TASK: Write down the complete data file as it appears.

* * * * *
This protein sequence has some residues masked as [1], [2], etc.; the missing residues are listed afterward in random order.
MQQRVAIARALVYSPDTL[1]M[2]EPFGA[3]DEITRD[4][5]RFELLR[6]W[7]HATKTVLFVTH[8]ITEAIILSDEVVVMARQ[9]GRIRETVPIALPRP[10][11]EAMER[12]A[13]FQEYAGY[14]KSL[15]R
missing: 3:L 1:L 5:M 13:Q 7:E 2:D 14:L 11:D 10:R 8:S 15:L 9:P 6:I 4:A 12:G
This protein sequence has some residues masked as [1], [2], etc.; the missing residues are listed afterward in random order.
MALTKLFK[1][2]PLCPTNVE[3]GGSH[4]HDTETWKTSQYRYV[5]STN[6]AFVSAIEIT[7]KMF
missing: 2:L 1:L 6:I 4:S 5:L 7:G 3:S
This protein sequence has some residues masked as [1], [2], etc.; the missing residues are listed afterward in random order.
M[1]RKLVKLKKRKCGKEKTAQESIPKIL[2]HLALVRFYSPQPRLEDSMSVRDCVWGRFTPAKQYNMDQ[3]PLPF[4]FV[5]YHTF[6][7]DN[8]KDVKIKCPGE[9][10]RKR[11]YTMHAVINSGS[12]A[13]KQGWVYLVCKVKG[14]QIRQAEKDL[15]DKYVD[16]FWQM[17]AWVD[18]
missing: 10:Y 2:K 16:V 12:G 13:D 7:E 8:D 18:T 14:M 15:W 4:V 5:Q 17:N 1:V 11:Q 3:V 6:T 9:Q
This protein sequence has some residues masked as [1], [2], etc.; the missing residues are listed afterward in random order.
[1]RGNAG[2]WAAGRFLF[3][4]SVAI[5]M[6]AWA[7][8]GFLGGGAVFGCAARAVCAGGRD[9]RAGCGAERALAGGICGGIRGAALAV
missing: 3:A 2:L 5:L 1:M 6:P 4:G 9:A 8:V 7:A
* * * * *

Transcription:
This protein sequence has some residues masked as [1], [2], etc.; the missing residues are listed afterward in random order.
MQQRVAIARALVYSPDTL[1]M[2]EPFGA[3]DEITRD[4][5]RFELLR[6]W[7]HATKTVLFVTH[8]ITEAIILSDEVVVMARQ[9]GRIRETVPIALPRP[10][11]EAMER[12]A[13]FQEYAGY[14]KSL[15]R
missing: 3:L 1:L 5:M 13:Q 7:E 2:D 14:L 11:D 10:R 8:S 15:L 9:P 6:I 4:A 12:G
This protein sequence has some residues masked as [1], [2], etc.; the missing residues are listed afterward in random order.
MALTKLFK[1][2]PLCPTNVE[3]GGSH[4]HDTETWKTSQYRYV[5]STN[6]AFVSAIEIT[7]KMF
missing: 2:L 1:L 6:I 4:S 5:L 7:G 3:S
This protein sequence has some residues masked as [1], [2], etc.; the missing residues are listed afterward in random order.
M[1]RKLVKLKKRKCGKEKTAQESIPKIL[2]HLALVRFYSPQPRLEDSMSVRDCVWGRFTPAKQYNMDQ[3]PLPF[4]FV[5]YHTF[6][7]DN[8]KDVKIKCPGE[9][10]RKR[11]YTMHAVINSGS[12]A[13]KQGWVYLVCKVKG[14]QIRQAEKDL[15]DKYVD[16]FWQM[17]AWVD[18]
missing: 10:Y 2:K 16:V 12:G 13:D 7:E 8:D 18:T 14:M 15:W 4:V 5:Q 17:N 1:V 11:Q 3:V 6:T 9:Q
This protein sequence has some residues masked as [1], [2], etc.; the missing residues are listed afterward in random order.
[1]RGNAG[2]WAAGRFLF[3][4]SVAI[5]M[6]AWA[7][8]GFLGGGAVFGCAARAVCAGGRD[9]RAGCGAERALAGGICGGIRGAALAV
missing: 3:A 2:L 5:L 1:M 6:P 4:G 9:A 8:V 7:A